Advancing Adolescent Health and Rights: Kenya Can Lead the Way

by Siddharth Chatterjee | @sidchat1 | United Nations Population Fund
Wednesday, 18 February 2015 18:00 GMT

Evelyn Ojwang (front L) and Henry Owino teach children who trade sex for basic needs about HIV/AIDS at a health clinic in the tough Korogocho slum, in Kenya's capital Nairobi. Picture February 16, 2015. REUTERS/Katy Migiro

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Teenage Kenyan girls need special help to reduce the high levels of HIV, early marriage and maternal mortality

When Kenyan President Uhuru Kenyatta presided over the launch of the Global All In! Campaign on February 17, aimed at pushing ahead efforts to reduce HIV/AIDS among adolescents, he warned that  at a time when nations are looking forward to unprecedented growth and change, with young, able people to drive developments, “the HIV and AIDS burden on this group threatens to rob us of this promise.”

The worldwide drive by U.N. agencies, civil society groups and donors aims to reduce new HIV infections among adolescents by at least 75% and increase HIV treatment to reach at least 80% of adolescents living with the virus.

Prioritizing adolescent health

This important initiative is crucial for Kenya. For many girls and women in the country, gender discrimination is all too common. The available data suggests that one in four girls and women in Kenya between the ages of 15-49 underwent female genital mutilation (FGM). The alarming statistics of child marriages, gender based violence, early pregnancies and high maternal deaths, as well as HIV infections, reveal a particularly vulnerable subpopulation – the adolescent girls of Kenya.

According to a 2011 report by the Ministry of Youth Affairs and Sports and the United Nations Population Fund, the HIV/AIDS epidemic poses a serious threat to the health of Kenyan youth. Young women between the ages of 15-24 are four times as likely to be infected with HIV as young men in the same age category – a gender ratio that has not improved over the past 10 years.

Successive Demographic Health Surveys suggest that rates of teen pregnancies and motherhood, a major health risk to teenage girls, have changed little since 1993. To be an adolescent girl in Kenya is to be a potential victim of exploitation, and we must stand up against this especially vulnerable demographic, specifically focus on the health of the Kenyan adolescent girls from early on.

Ending Adolescent AIDS

Although some efforts have been taken to stem the rising tide of HIV infections among young people, success is limited, and adolescent girls are at a clear disadvantage.  The National AIDS Control Council found that, between 2009 and 2013, the number of people living with HIV increased from 1.6 million to 1.9 million, with adolescent girls disproportionately infected.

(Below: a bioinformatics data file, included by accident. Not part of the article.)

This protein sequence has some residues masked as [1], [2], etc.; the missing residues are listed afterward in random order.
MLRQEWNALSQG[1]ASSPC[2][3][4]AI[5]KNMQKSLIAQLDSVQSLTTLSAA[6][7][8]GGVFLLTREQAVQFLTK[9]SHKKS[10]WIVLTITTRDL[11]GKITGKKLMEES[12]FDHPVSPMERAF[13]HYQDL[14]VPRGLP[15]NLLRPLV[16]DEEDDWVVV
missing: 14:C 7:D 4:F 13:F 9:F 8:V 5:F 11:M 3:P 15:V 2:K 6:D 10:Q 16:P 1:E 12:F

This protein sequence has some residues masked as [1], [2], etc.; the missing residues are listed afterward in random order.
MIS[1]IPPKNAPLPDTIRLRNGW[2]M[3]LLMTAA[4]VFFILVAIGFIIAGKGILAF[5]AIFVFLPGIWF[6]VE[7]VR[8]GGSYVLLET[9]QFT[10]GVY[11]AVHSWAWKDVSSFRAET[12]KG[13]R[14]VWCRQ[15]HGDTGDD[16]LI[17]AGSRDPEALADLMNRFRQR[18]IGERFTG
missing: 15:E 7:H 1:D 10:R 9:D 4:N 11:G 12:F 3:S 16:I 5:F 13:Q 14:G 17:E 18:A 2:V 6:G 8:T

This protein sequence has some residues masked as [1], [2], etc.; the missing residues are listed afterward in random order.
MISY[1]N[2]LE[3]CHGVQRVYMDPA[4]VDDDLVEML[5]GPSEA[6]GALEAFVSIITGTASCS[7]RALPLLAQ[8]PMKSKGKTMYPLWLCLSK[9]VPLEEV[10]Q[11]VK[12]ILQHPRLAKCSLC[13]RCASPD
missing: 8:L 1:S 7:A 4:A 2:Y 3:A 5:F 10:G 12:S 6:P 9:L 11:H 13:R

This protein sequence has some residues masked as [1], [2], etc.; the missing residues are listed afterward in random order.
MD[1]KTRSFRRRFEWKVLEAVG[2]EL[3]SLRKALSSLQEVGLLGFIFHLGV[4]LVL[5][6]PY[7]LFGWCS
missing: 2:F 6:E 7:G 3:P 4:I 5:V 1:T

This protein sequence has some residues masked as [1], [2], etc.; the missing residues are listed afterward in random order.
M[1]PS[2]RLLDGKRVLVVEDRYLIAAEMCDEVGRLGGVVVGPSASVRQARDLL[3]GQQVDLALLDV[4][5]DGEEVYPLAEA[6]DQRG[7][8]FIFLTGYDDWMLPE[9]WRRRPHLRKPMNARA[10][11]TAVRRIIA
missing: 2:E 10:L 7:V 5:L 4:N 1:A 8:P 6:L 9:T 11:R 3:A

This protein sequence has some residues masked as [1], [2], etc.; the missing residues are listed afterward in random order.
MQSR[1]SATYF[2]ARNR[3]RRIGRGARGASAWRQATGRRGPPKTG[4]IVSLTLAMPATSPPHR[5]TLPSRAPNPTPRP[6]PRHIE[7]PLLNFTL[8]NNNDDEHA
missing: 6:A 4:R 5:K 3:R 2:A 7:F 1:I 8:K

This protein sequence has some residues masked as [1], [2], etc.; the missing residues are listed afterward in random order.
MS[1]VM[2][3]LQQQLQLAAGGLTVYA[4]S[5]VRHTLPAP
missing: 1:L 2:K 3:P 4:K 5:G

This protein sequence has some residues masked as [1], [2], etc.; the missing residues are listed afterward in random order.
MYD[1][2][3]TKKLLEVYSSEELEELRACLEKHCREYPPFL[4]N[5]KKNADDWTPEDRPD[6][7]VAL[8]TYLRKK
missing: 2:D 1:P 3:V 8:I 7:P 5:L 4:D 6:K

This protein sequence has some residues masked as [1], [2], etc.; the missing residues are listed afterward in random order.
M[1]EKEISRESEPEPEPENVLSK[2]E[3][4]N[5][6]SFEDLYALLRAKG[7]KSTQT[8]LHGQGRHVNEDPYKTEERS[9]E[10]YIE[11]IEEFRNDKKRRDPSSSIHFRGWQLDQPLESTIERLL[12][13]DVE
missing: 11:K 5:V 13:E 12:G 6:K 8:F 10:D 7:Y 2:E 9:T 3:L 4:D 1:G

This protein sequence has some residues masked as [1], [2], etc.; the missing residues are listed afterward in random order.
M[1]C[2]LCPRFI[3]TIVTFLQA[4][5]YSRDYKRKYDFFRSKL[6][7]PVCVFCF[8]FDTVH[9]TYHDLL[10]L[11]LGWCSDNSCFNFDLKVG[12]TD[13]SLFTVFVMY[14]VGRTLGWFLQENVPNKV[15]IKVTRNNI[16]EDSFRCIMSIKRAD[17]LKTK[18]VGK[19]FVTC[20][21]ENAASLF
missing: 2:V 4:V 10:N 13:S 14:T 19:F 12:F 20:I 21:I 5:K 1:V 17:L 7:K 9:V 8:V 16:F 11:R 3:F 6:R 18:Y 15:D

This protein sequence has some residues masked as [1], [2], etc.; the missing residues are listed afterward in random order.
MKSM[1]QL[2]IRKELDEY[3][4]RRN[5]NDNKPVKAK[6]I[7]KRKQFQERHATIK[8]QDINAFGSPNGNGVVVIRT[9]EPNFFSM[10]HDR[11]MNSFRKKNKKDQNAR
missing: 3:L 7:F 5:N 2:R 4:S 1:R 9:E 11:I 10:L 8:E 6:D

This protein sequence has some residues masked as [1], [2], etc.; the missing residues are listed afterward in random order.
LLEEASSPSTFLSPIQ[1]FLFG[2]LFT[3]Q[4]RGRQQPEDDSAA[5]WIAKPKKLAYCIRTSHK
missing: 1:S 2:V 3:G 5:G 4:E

Early marriages and pregnancies have a substantial role in this disparity, and it is no surprise that Kenyan woman face such a high maternal mortality ratio – of 488 per 100,000 live births. For example, more than one out of four young women is married by age 18, increasing their likelihood of having children at an early age. Nearly one out of three young married women has an unmet need for family planning, meaning they wish to delay childbearing, but are not using any contraception, and are at risk of an unintended pregnancy. 

Often marginalized by society, teenage girls infected with HIV are confronted with prejudice and discrimination in seeking medical services.  People living with HIV are stigmatized, less than half of men and women expressing an accepting attitude towards them – one obstacle to the nation’s response to HIV infections.

Power of Partnership

It is imperative that we at the United Nations together with the Government of Kenya and civil society organizations help the adolescent girl by empowering her to make good decisions for her own physical and sexual health.    

As UNFPA’s Executive Director in his video address at the launch of the Global All In! Campaign said, “One thing is certain: Every girl, no matter who or where she is, has the right to bodily integrity, to sexual and reproductive health, and to take decisions about her sexuality and reproduction free from coercion, discrimination and violence. She has the right to be engaged in decisions that affect her life.”

We must stand up for the rights and dignity of every adolescent girl.

UNICEF, WHO, UNAIDS and UNFPA are All In and we will work with the Government of Kenya and all partners to protect the human rights, sexual and reproductive health and rights, and to support all adolescents in preventing and treating HIV.  

Healthy adolescents also make healthy mothers and therefore preventing HIV infections is one pathway to reducing the high maternal mortality and infant deaths.

With political commitment at the highest levels, the Kenyan First Lady’s Beyond Zero campaign and the signing of a communiqué by 15 County Governors of Kenya with the highest burden of maternal deaths to advance adolescent health, Kenya indeed can lead the way.

Siddharth Chatterjee is the United Nations Population Fund (UNFPA) Representative to Kenya. Follow him on twitter: @sidchat1